Another episode of laughter from the dressing room interrupted Cynthia's recollections.
She got up to go into the dressing room. Two steps forward, and she hesitated and returned to her seat, heaving a sigh loud enough to be heard meters away into the ward.
How can I desire this? How do I forego nursing, which is ministry, for something so distant and dissimilar?
In her mind's eye, she saw herself parading the corridors of St. Serita's, one time distributing tracts to patients and visitors. Another time, she was at the bedside of a terminally ill patient, eager to get the woman to believe in Jesus before the last breath should escape from the sick lungs.
"Cynthia," said the head nurse of her ward, walking up to the bedside, "you are a good nurse. Stick to nursing. Leave the chaplain’s job to the chaplains. Or, if you’d rather want to become a chaplain, kindly notify the Matron."
Cynthia blushed and dragged herself up from the seat and stumbled away from the bedside.
"Lord," she had prayed under her breath, "forgive me. I have to preach the gospel here to find any bit of fulfillment in this job. I don't want to do this for the rest of my life. Show me what to do. Give me wisdom."
The clock struck 3 a.m. Cynthia straightened up on the seat when she heard footsteps approaching. A few seconds later, a woman stood at the door to the nurses’ station.
"Please, my daughter's water is finished."
Cynthia grabbed a bag of intravenous infusion from the shelf and followed the woman.
Several minutes later, she returned to the station. Once again, laughter came out of the dressing room.
"Enough is enough," Cynthia said and pushed the door open.
"Gee!" shouted a plumb and dark-skinned young woman. She put down her phone on the table. "Is this how the time had flown? I'm so sorry, Cindy. I didn't just take note. Marian is a great talker, we –"
“Vera, you know the right thing to do. Do it.”
"What’s there to do?" Vera asked, plugging the charger of her phone into a socket on the wall.
"Prepare for the 4 a.m. medications." Cynthia went out.
Vera rushed after her. "But, Cindy, is that something you can't do? Just how many children have medications for 4 a.m.?"
Cynthia turned and flashed at the friend.
Widening her eyes and mouth, Vera raised her hands in mid-air. "Whoa. It’s okay, police officer. But please, let me just finish this important message I was sending. Pleeeease." She dashed back into the dressing room.
"I hope you won't find fault with me again when I inform the Matron tomorrow about your conduct during working hours. For God's sake, Vera, you've been on your phone for more than four hours. A child could have died, and you wouldn't know."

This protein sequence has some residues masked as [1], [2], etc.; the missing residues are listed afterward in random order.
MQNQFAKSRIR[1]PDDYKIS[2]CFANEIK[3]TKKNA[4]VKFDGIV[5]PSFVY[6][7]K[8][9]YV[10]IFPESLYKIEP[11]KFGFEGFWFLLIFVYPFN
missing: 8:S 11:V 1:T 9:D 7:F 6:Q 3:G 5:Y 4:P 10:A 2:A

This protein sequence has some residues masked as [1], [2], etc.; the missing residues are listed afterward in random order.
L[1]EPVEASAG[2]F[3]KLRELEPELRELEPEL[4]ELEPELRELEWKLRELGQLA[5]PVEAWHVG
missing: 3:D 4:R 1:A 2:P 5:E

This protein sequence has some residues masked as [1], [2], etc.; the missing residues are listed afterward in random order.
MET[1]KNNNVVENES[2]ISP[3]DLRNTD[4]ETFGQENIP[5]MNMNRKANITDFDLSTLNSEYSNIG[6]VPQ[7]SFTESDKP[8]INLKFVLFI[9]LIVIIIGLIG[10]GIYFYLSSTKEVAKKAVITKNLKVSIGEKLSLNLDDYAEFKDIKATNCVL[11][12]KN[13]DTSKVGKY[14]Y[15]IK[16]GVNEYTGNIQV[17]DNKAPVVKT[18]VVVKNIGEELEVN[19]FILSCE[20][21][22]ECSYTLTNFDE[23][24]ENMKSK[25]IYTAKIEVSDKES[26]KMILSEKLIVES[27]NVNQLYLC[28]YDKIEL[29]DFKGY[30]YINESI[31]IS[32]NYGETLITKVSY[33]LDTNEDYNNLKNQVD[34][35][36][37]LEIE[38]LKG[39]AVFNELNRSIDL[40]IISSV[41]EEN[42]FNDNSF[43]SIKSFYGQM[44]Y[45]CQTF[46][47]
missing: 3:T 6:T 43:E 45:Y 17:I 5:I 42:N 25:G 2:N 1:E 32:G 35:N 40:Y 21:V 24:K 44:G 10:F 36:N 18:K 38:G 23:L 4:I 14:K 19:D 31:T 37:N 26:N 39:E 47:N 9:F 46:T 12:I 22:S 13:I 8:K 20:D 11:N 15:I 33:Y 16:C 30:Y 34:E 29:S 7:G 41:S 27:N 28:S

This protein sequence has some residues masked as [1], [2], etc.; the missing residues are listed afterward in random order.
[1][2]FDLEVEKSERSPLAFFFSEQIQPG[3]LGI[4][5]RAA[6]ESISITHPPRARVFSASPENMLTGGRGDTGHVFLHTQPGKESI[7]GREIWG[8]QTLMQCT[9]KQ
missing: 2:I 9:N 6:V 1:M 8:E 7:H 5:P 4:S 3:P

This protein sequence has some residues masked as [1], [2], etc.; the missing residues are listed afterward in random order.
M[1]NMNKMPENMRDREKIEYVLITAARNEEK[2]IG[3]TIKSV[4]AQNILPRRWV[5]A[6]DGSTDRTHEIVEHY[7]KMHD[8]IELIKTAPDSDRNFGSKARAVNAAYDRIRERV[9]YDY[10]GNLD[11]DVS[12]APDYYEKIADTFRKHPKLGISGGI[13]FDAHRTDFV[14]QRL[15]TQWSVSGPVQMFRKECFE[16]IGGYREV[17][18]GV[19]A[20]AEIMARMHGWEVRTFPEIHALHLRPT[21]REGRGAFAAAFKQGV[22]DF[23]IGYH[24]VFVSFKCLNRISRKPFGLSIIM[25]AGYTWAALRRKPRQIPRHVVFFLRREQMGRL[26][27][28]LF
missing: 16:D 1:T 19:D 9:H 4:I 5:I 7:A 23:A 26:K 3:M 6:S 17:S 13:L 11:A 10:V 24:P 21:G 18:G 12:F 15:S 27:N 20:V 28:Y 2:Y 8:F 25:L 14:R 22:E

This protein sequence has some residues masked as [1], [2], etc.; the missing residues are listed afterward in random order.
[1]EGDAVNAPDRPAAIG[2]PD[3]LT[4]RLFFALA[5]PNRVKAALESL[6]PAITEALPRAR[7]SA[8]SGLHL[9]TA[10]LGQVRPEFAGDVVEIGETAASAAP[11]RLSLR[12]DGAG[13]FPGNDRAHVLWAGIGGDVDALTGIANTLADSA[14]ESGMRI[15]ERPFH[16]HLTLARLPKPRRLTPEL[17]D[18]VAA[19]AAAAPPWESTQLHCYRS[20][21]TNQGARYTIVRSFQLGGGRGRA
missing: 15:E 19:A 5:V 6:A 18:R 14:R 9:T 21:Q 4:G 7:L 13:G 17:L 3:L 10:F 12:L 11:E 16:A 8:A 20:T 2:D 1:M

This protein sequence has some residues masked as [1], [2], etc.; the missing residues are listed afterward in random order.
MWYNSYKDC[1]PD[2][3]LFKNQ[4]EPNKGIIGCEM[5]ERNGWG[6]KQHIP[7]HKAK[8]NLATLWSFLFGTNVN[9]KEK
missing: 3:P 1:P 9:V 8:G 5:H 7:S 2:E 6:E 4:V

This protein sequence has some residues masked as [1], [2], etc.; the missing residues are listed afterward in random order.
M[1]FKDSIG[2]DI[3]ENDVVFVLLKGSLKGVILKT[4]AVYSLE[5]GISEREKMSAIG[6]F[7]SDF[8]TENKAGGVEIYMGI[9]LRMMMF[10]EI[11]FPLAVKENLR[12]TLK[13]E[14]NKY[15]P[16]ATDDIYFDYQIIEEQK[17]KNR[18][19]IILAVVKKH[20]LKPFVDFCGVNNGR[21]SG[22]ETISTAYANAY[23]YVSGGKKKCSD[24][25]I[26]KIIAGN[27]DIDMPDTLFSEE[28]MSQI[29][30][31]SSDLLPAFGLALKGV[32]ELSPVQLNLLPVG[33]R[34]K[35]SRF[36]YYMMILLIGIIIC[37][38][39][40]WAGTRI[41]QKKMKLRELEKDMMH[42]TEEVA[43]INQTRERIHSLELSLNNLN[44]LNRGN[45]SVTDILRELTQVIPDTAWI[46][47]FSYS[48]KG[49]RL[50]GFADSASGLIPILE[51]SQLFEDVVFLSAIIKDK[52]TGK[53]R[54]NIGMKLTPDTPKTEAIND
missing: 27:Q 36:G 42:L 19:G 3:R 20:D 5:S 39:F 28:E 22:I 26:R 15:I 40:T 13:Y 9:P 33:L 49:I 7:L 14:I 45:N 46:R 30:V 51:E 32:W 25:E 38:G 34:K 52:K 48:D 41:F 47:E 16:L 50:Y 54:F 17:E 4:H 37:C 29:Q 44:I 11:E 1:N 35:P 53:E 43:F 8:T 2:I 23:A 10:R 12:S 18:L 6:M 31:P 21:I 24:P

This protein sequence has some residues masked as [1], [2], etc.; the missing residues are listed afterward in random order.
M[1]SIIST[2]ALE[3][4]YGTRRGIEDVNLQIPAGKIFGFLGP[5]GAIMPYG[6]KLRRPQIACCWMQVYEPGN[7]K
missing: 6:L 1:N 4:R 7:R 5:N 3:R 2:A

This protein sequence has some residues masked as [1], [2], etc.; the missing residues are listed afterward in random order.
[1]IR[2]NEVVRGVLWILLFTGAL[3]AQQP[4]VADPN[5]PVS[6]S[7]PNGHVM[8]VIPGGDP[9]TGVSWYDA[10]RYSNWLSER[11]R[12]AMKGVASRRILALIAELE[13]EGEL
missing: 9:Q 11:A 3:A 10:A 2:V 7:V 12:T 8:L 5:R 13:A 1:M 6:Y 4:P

Vera came out, baring her teeth. "Grrrrrr. Must you go to that length? Can't you help a sister out? I'm tryna get me a husband, and all you do is disturb me."
"Vera, when you don't do your job, you place a burden on others. It shouldn't get you annoyed when they complain. Besides, you’re paid for the job."
"That peanut money, is that what you call a pay?" Vera squeaked and headed for the shelves on the wall.
"Peanut money?" Cynthia scoffed. "Anyway, if you’re unhappy with the remuneration here, go find a better place, and stop receiving payment for work not done."
"It's enough. What the heck..."
Cynthia turned towards Vera's direction and frowned at the sight. One of Vera's long fake fingernails had torn a glove.
Grimacing, Cynthia said, "If you kept your nails at the recommended length for nurses, you wouldn't have had that happen."
"To hell with all that crap." Vera pulled the glove off. "Think I should lose my taste of beauty just because I took some oath?" Then she muttered furiously.
Cynthia came closer. "You can do your nails during vacation. You know the profession and the administration here frowns terribly at artificial and polished nails."
"Nonsense. They can't stop me from living my life." Vera took out another glove from the box and wore it with care.
Cynthia returned to her seat. Shaking her head, almost unbelievingly, she watched her colleague fumbling with a vial and a syringe. A moment later, the glass fell to the floor, spilling some of its contents.
"Sh_____." As soon as the exclamation left her lips, Vera took another vial from a box and shifted the tray before her.
"Be patient," Cynthia said, almost clenching her teeth as though to prevent a nasty word from leaking out.
"Nonsense. My hatred for the night shift knows no bounds. In fact, I hate this job. If not because of the hard economic situation, I'd be outta here in a heartbeat."
Vera lifted her hand, examined it, and sighed so loudly that Cynthia came closer again. "What's it?"
Another long sharp nail had come out through a glove. Cynthia shoved the colleague aside and took over the tray.
Vera pulled off the gloves from her hands and hurried in to the dressing room.
Cynthia stopped and stared down on the contents on the tray, the realization only then dawning that she may one day feel that her job was taking away her true life, and offering her nothing in exchange except a guaranteed monthly paycheck.
In some ways, she envied Vera's laughter that came from the dressing room. Cynthia would have gladly accepted the opportunity to numb her conscience and shirk from duty like the colleague, but how could a Christian with an awakened conscience do such, and receive payment for work not done?
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